Contacted Friday, Tharp declined to comment on his contract work for the state. He referred questions to the DOJ.
Soden said the DOJ has contracted with outside lawyers before. In one notable case, she said, the agency contracted with a Portland law firm when Oregon joined a wave of state-led litigation against tobacco companies.
"There are times when we find that outside expertise is more important than bringing up to speed a new attorney general in the department," Soden said.
Defense team expands
Since the DOJ contracted with the Boise firm in September 2005, 11 contract amendments extended state funding for the firm's legal services.
The firm rang up its highest legal fees in April ($107,003) and May ($152,976). The six-figure monthly bills coincided with legal work leading up to and during trial of the first lawsuit against Sprauer.
Gearing up for the May trial, Tharp sought state approval for additional legal firepower.
Enter Richard Greener, a partner in the Boise firm.
"As I indicated to you on the phone, it is my opinion that Richard is one of the best, if not the best, trial lawyer(s) that I have been associated with," Tharp wrote in a Feb. 23 letter to Steve Bushong, the DOJ trial division chief. "Richard would be taking a significant reduction in his hourly rate to assist me in this matter. We would bill Richard out at $215 per hour, which is the same as my rate."
With DOJ approval, Greener also was hired as a special assistant attorney general.
Tharp, Greener and another lawyer with the Boise firm, Matt Hedberg, traveled to Portland shortly before the May 1 start of the trial.
The three lawyers stayed at the downtown Portland Hilton Hotel from April 29 through May 15 and 16, along with two support staffers from the firm, records show.
Collectively, the state paid $13,601 for their lodging, expense reports show.
Jury sides with two accusers
It was a trial fraught with charges and counter-charges.
On the witness stand, Sloan, Paul and Klettke recounted decades-old sex abuse and told the jury that it was inflicted on them by Sprauer.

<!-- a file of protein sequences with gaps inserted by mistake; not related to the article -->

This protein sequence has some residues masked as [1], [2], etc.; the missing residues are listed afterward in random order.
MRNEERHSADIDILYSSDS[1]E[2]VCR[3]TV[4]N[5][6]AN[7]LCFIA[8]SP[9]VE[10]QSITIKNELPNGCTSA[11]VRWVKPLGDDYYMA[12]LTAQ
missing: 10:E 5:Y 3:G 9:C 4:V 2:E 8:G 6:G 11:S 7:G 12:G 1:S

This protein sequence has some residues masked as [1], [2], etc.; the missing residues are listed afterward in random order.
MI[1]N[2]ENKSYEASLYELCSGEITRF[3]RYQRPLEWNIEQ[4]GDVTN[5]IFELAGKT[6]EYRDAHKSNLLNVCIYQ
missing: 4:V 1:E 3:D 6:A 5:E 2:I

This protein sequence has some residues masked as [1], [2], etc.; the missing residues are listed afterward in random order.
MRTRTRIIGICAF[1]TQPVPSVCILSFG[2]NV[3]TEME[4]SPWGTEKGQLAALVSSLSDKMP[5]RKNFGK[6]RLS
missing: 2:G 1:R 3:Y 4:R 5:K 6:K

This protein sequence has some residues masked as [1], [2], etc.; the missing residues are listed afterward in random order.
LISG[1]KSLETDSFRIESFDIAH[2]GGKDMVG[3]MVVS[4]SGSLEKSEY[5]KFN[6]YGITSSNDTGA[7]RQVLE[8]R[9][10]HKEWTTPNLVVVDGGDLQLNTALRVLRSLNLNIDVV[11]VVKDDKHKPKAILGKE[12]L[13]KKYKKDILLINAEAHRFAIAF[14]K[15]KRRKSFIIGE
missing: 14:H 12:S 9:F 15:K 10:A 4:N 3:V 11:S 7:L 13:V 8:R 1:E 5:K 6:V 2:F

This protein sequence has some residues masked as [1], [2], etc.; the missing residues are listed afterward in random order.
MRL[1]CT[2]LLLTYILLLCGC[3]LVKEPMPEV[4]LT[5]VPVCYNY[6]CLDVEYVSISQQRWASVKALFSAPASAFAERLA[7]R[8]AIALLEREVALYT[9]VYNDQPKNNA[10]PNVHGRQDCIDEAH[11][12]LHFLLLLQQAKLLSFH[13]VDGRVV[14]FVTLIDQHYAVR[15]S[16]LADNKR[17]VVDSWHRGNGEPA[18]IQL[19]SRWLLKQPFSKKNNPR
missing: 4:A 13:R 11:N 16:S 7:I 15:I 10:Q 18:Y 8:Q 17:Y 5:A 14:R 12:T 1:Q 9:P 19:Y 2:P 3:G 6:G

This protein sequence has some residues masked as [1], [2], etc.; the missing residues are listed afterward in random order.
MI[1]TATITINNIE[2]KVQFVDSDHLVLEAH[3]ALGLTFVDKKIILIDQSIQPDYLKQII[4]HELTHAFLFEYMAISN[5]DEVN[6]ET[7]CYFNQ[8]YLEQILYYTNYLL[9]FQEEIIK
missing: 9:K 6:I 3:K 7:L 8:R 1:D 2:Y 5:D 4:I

Gatti, representing the three men, portrayed the priest as a sexual predator who repeatedly victimized juvenile inmates in the 1970s.
Cooney, Sprauer's attorney, told the jury that the sexual abuse didn't happen. He said the priest wasn't employed at MacLaren during the time frames specified by the accusers.
Sprauer took the stand, calling the allegations against him "absolutely untrue."
Tharp told the jury that the allegations were made up by ex-cons as part of a money-making scam.
Greener tried to poke holes in the testimony of a forensic psychologist, Frank Colistro, who told the jury that all three plaintiffs suffered from post traumatic stress disorder.
By 10-2 votes, jurors found that Sprauer had sexually abused Sloan and Paul. The verdict included $185,000 in economic damages, $1 million in noneconomic damages and $200,000 in punitive damages.
As part of the pending settlement with the state, Gatti said he and his clients agreed not to pursue punitive damages from Sprauer.
"It's not worth pursuing," he said. "We're just not vindictive. I want closure and so do my clients."
Gatti expressed his relief about the cases being closed.
"It's been very difficult and emotional for Sprauer, for my clients, for me, for the other lawyers," he said. "This was the most emotional trial I've ever done, and I've tried over 1,000 cases."
Sprauer support endures
On the evening of May 23, a week after the jury verdict in Portland, Sprauer met with a large group of parishioners at St. Joseph Church in Salem, where Sprauer has been a respected priest and staff member.
A Statesman Journal reporter saw Sprauer being hugged and greeted by parishioners. Leaders of the session asked the reporter to leave the meeting after she identified herself.
According to two people who attended the meeting, Sprauer told the group that he was innocent of the accusations brought against him. He apologized to his supporters for engaging in consensual sex with adult men in public bathrooms decades ago. He previously acknowledged those encounters in a pre-trial court deposition.
Parishioners broke out in applause, saying they forgave him.
A discussion of the trial ensued. Some parishioners blamed the jury and the Statesman Journal for tainting Sprauer's reputation, attendees said.
Sprauer has languished in church-imposed limbo since mid-2003, pending the outcome of the lawsuits.
Officially, the priest remains on administrative leave, with restricted duties, said Bud Bunce, a spokesman for the Portland Archdiocese.
"He's not to say Mass or minister publicly in any parish or archdiocesan ministry," Bunce said.
Bunce said Sprauer's status would be reconsidered after all the accusations leveled against him were resolved.
Contact: agustafs@StatesmanJournal.com or 503) 399-6709.